More outsiders enter the OTA market

A preview of Phocuswright's research report No Travel Experience Necessary: More Outsiders Enter the OTA Market

Non-travel brands, such as financial institutions, retailers and loyalty clubs, must really want to get into the travel business. Over the past two years, several have launched travel booking platforms or announced ambitious plans to do so, even though the online travel agency market is already near saturation and uber competitive. Will they succeed? If so, what are their advantages and what will be the impact on the marketplace?  

Get the full report: No Travel Experience Necessary: More Outsiders Enter the OTA Market

Any new OTA is often met with skepticism, but that hasn’t stopped a slew of new hopefuls from other sectors such as banking, retail and membership organizations from taking a shot. Can they compete with the big brands? Do they even need to? 

Ironically, it’s the existing players – Expedia, Booking and Hopper – that have the most to gain from this trend. Plug-and-play options offered by Expedia for Business, Rocket Travel ( and Hopper Cloud make it easy for institutions and organizations to provide private-label travel offerings with little or no expertise.

Most OTAs’ private-label partners are travel suppliers such as airlines and agencies looking to supplement inventory and revenue. But the others represent the long tail, including non-travel brands such as banks, retailers, rewards programs and membership-based organizations seeking to add value to their current offerings and further monetize their existing audiences. Most of these non-travel companies don’t expect to compete with the giants, or even to make a lot of money. Rather, their goal is to provide a convenient service to customers, so they keep coming back.

We Are All Travel Brands

The full report gives a detailed look at the following companies:

Washington, DC-based AARP offers special discounts to its 38 million members via the AARP Travel Center Powered by Expedia

Big box retailer Costco, with its 119 million members, sells travel services through its Costco Travel portal.

A relatively new online offering in the non-travel category is from T-Mobile, indicating that even phone companies want to sell travel (again) (see Figure 2). 

Walmart was a trendsetter but travel is no longer an option on the Walmart U.S. website. However, Walmart did make another move when its Flipkart subsidiary acquired Mumbai-based OTA Cleartrip in 2021; the Middle East business was recently sold to Wego in 2022.

Amazon, with its 150 million+ members, was speculated to be a big travel competitor, but that has (so far) not materialized, though it does sell travel in India via partnerships with MakeMyTrip and Indian Railways.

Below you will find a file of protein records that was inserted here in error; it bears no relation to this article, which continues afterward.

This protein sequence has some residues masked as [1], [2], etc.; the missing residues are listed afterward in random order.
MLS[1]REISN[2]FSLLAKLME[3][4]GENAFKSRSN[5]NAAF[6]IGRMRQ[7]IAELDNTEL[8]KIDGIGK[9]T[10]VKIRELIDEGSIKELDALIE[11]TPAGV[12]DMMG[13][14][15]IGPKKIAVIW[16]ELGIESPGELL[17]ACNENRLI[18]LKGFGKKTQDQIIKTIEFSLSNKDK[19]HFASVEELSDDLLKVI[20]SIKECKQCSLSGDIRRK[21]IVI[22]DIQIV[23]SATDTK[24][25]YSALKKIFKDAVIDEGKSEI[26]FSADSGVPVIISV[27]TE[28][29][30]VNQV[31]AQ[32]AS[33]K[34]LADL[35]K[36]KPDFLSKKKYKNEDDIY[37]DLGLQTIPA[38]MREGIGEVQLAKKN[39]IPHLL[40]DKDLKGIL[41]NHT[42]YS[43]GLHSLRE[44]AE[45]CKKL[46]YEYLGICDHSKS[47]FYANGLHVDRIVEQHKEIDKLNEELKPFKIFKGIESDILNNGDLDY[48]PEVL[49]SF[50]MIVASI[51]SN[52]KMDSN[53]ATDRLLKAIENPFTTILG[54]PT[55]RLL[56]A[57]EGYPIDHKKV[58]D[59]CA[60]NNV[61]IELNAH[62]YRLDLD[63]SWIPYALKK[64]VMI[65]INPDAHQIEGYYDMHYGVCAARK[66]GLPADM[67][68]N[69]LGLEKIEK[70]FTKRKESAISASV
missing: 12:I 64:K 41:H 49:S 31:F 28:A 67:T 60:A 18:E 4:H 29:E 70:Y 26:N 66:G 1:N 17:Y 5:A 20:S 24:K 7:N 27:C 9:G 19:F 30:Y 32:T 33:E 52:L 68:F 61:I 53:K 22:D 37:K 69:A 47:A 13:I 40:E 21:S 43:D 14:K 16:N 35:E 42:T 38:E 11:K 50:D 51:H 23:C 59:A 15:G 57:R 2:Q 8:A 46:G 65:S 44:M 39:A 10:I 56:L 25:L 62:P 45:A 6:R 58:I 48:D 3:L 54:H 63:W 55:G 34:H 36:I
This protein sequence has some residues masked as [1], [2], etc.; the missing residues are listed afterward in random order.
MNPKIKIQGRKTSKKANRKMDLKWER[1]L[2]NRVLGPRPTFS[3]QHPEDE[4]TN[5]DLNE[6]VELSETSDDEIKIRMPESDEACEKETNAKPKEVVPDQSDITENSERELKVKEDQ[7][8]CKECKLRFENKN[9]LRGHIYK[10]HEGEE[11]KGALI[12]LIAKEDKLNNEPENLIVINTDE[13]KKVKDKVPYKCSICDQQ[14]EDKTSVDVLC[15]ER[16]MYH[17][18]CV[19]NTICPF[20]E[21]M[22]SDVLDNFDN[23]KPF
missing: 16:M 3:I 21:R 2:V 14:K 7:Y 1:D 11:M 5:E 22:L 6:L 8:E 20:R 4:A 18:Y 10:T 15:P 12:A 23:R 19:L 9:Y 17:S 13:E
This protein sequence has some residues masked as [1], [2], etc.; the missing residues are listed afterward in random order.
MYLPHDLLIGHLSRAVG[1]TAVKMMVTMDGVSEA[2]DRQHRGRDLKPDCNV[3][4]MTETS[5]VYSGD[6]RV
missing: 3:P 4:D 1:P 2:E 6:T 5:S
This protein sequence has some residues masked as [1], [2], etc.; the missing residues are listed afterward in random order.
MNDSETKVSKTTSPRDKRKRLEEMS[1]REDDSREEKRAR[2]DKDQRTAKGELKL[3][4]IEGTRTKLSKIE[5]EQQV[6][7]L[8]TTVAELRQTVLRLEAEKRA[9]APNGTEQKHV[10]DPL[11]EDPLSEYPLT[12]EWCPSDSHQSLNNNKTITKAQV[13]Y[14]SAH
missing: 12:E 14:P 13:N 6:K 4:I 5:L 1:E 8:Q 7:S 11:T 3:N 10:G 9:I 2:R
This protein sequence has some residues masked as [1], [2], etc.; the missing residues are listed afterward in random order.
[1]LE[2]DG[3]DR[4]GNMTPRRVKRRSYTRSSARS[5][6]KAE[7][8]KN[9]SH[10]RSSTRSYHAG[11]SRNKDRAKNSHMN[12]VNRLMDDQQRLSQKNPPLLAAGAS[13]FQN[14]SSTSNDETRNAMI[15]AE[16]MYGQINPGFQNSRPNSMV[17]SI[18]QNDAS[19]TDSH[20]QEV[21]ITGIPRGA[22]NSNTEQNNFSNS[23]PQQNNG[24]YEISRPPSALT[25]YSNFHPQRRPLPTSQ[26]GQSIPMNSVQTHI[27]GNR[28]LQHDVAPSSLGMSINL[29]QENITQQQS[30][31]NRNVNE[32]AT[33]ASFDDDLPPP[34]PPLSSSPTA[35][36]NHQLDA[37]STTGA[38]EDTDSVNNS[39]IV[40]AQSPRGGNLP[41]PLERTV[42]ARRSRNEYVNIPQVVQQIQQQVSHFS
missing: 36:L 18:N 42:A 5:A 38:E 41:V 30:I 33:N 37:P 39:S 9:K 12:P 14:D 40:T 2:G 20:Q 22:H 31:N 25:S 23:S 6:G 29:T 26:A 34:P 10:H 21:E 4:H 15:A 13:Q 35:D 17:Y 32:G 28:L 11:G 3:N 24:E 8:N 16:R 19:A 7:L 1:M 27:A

Even Google left the scene (for now) by discontinuing Book on Google for flights and hotels

Banking and Travel: A Marriage of Convenience 

Most newcomers in the OTA space are financial institutions, and for good reason. They already have a captive audience of consumers who use their cards to pay for travel products. By offering travel bookings themselves, they can boost card usage and earn commissions at the same time. Highlights in the full report include:

  • JPMorgan Chase & Co.
  • Capital One
  • Citi
  • Expedia to add more partners

The Long Tail Gets Longer 

Considering the proliferation of plug-and-play platforms, white-label offerings and API integrations, it’s no wonder that becoming an OTA is hard to resist. The advantages for banks, rewards programs, retailers and other membership organizations to offer additional value with little up-front cost are obvious. And more offerings are anticipated to launch in the coming months and years.

  • But just how big can these new offerings get?
  • Will their quest to create pockets of loyalty work in travel, where consumers are well-trained to go to existing OTA and supplier brands?

The full report gives an overview of Popular "White Label" Travel Offerings

It's unlikely that these bank and rewards-based offerings will make a huge splash individually, especially since OTAs and suppliers have their own competing loyalty programs. 

But they could, in aggregate, generate a ripple effect as travelers choose to shop, pay and redeem rewards all in one place. Just don’t expect anyone to replace the mega-OTAs anytime soon; if anything, these developments will only make them bigger. 

This article is part of a content series that explores some of the most impactful innovation and technology-driven trends that will influence the travel industry in 2023 and beyond.

Watch the online event that covered each trend, presented by Phocuswright analysts:


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